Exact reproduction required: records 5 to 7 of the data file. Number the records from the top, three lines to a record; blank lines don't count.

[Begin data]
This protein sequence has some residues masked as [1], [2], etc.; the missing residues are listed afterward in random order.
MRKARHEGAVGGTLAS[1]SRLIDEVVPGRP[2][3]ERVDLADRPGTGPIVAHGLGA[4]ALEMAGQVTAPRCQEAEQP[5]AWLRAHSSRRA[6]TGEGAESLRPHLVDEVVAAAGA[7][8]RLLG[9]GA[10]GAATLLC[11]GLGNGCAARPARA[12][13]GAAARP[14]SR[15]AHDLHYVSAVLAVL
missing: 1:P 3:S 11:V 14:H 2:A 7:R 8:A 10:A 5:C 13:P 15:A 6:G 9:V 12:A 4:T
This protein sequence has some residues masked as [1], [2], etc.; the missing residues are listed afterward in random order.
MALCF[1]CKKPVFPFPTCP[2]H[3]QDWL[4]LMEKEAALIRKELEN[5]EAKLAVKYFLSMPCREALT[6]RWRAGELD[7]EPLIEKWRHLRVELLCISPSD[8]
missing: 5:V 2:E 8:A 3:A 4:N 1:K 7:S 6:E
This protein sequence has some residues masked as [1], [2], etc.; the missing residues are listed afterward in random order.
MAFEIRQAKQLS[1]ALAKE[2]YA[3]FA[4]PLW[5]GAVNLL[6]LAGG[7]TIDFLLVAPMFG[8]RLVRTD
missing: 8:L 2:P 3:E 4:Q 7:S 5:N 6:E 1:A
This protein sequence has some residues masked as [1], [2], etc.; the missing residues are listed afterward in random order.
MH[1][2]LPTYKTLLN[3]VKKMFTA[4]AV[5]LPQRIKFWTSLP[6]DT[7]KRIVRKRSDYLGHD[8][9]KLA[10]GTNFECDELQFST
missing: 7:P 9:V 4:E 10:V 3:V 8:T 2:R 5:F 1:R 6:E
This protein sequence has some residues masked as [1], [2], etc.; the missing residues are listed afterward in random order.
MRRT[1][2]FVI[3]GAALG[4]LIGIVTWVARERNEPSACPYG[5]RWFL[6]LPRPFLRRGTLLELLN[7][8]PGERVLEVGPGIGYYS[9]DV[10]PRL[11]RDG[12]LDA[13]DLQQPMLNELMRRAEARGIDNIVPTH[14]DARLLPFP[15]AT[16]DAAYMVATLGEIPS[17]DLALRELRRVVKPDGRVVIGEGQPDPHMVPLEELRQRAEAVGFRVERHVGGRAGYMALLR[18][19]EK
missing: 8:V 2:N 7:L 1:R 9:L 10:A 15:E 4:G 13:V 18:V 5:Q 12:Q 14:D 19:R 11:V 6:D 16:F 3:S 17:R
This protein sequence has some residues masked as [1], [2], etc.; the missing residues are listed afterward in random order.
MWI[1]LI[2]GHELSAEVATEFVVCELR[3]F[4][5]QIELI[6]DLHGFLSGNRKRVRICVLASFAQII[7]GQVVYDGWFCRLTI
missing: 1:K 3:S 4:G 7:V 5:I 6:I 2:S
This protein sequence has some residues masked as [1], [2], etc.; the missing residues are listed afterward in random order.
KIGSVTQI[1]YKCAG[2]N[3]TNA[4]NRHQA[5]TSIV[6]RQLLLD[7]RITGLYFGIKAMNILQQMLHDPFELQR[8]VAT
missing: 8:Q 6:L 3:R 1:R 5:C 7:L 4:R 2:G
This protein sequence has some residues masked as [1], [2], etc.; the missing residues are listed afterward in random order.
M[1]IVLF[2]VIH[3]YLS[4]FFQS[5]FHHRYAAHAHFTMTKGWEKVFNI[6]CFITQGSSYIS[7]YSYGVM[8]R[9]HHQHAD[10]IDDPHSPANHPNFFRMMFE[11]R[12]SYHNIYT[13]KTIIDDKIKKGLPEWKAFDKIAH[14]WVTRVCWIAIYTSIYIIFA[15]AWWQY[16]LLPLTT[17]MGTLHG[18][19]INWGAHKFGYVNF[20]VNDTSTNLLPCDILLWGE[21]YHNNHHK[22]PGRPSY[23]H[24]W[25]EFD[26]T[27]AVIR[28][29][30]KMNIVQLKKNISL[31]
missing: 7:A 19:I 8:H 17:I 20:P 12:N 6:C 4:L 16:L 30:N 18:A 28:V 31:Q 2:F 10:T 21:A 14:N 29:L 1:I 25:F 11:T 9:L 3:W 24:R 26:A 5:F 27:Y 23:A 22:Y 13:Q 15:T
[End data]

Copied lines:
This protein sequence has some residues masked as [1], [2], etc.; the missing residues are listed afterward in random order.
MRRT[1][2]FVI[3]GAALG[4]LIGIVTWVARERNEPSACPYG[5]RWFL[6]LPRPFLRRGTLLELLN[7][8]PGERVLEVGPGIGYYS[9]DV[10]PRL[11]RDG[12]LDA[13]DLQQPMLNELMRRAEARGIDNIVPTH[14]DARLLPFP[15]AT[16]DAAYMVATLGEIPS[17]DLALRELRRVVKPDGRVVIGEGQPDPHMVPLEELRQRAEAVGFRVERHVGGRAGYMALLR[18][19]EK
missing: 8:V 2:N 7:L 1:R 9:L 10:A 15:E 4:G 13:V 18:V 5:Q 12:Q 14:D 19:R 11:V 6:D 16:F 3:S 17:R
This protein sequence has some residues masked as [1], [2], etc.; the missing residues are listed afterward in random order.
MWI[1]LI[2]GHELSAEVATEFVVCELR[3]F[4][5]QIELI[6]DLHGFLSGNRKRVRICVLASFAQII[7]GQVVYDGWFCRLTI
missing: 1:K 3:S 4:G 7:V 5:I 6:I 2:S
This protein sequence has some residues masked as [1], [2], etc.; the missing residues are listed afterward in random order.
KIGSVTQI[1]YKCAG[2]N[3]TNA[4]NRHQA[5]TSIV[6]RQLLLD[7]RITGLYFGIKAMNILQQMLHDPFELQR[8]VAT
missing: 8:Q 6:L 3:R 1:R 5:C 7:L 4:R 2:G